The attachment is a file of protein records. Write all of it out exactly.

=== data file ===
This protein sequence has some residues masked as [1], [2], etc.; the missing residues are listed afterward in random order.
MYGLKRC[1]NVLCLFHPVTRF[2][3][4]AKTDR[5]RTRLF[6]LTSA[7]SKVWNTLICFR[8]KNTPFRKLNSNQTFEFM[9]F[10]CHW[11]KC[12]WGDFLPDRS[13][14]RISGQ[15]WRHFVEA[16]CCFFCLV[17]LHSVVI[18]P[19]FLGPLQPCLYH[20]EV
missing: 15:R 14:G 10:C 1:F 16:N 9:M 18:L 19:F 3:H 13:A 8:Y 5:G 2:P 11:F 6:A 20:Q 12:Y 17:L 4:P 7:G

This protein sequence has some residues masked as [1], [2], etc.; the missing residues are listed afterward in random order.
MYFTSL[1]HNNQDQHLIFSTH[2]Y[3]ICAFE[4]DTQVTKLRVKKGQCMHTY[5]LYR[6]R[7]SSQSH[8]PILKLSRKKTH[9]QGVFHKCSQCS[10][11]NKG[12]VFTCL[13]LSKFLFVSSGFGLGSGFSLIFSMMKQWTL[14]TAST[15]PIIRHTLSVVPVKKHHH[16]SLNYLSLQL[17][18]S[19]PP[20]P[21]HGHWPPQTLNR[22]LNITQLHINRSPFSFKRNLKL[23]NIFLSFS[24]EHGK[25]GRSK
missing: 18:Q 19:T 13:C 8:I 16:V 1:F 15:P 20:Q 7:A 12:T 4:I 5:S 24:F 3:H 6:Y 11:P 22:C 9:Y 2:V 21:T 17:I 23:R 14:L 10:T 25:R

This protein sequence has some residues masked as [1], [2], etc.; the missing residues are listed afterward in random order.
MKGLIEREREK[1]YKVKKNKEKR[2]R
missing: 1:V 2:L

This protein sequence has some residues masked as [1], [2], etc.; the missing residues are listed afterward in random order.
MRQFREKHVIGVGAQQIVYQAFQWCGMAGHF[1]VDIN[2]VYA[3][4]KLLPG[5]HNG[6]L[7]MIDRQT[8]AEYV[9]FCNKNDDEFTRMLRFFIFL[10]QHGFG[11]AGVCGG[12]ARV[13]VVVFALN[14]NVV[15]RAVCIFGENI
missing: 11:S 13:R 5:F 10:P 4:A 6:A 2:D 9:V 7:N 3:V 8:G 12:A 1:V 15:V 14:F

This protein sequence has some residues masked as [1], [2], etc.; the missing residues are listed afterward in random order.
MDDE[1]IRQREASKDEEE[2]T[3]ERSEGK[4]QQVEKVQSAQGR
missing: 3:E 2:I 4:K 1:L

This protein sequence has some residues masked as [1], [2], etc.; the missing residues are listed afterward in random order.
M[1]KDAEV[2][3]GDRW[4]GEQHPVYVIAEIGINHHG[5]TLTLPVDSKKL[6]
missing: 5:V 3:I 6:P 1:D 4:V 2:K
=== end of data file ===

This protein sequence has some residues masked as [1], [2], etc.; the missing residues are listed afterward in random order.
MYGLKRC[1]NVLCLFHPVTRF[2][3][4]AKTDR[5]RTRLF[6]LTSA[7]SKVWNTLICFR[8]KNTPFRKLNSNQTFEFM[9]F[10]CHW[11]KC[12]WGDFLPDRS[13][14]RISGQ[15]WRHFVEA[16]CCFFCLV[17]LHSVVI[18]P[19]FLGPLQPCLYH[20]EV
missing: 15:R 14:G 10:C 1:F 16:N 9:M 18:L 19:F 3:H 13:A 8:Y 5:G 2:P 11:F 6:A 20:Q 12:Y 17:L 4:P 7:G

This protein sequence has some residues masked as [1], [2], etc.; the missing residues are listed afterward in random order.
MYFTSL[1]HNNQDQHLIFSTH[2]Y[3]ICAFE[4]DTQVTKLRVKKGQCMHTY[5]LYR[6]R[7]SSQSH[8]PILKLSRKKTH[9]QGVFHKCSQCS[10][11]NKG[12]VFTCL[13]LSKFLFVSSGFGLGSGFSLIFSMMKQWTL[14]TAST[15]PIIRHTLSVVPVKKHHH[16]SLNYLSLQL[17][18]S[19]PP[20]P[21]HGHWPPQTLNR[22]LNITQLHINRSPFSFKRNLKL[23]NIFLSFS[24]EHGK[25]GRSK
missing: 18:Q 19:T 13:C 8:I 16:V 1:F 15:P 20:Q 7:A 12:T 4:I 5:S 24:F 3:H 6:Y 11:P 22:C 9:Y 2:V 21:T 17:I 23:R 14:L 10:T 25:R

This protein sequence has some residues masked as [1], [2], etc.; the missing residues are listed afterward in random order.
MKGLIEREREK[1]YKVKKNKEKR[2]R
missing: 1:V 2:L

This protein sequence has some residues masked as [1], [2], etc.; the missing residues are listed afterward in random order.
MRQFREKHVIGVGAQQIVYQAFQWCGMAGHF[1]VDIN[2]VYA[3][4]KLLPG[5]HNG[6]L[7]MIDRQT[8]AEYV[9]FCNKNDDEFTRMLRFFIFL[10]QHGFG[11]AGVCGG[12]ARV[13]VVVFALN[14]NVV[15]RAVCIFGENI
missing: 11:S 13:R 5:F 10:P 4:A 6:A 2:D 9:V 7:N 3:V 8:G 12:A 1:V 15:V 14:F

This protein sequence has some residues masked as [1], [2], etc.; the missing residues are listed afterward in random order.
MDDE[1]IRQREASKDEEE[2]T[3]ERSEGK[4]QQVEKVQSAQGR
missing: 3:E 2:I 4:K 1:L

This protein sequence has some residues masked as [1], [2], etc.; the missing residues are listed afterward in random order.
M[1]KDAEV[2][3]GDRW[4]GEQHPVYVIAEIGINHHG[5]TLTLPVDSKKL[6]
missing: 5:V 3:I 6:P 1:D 4:V 2:K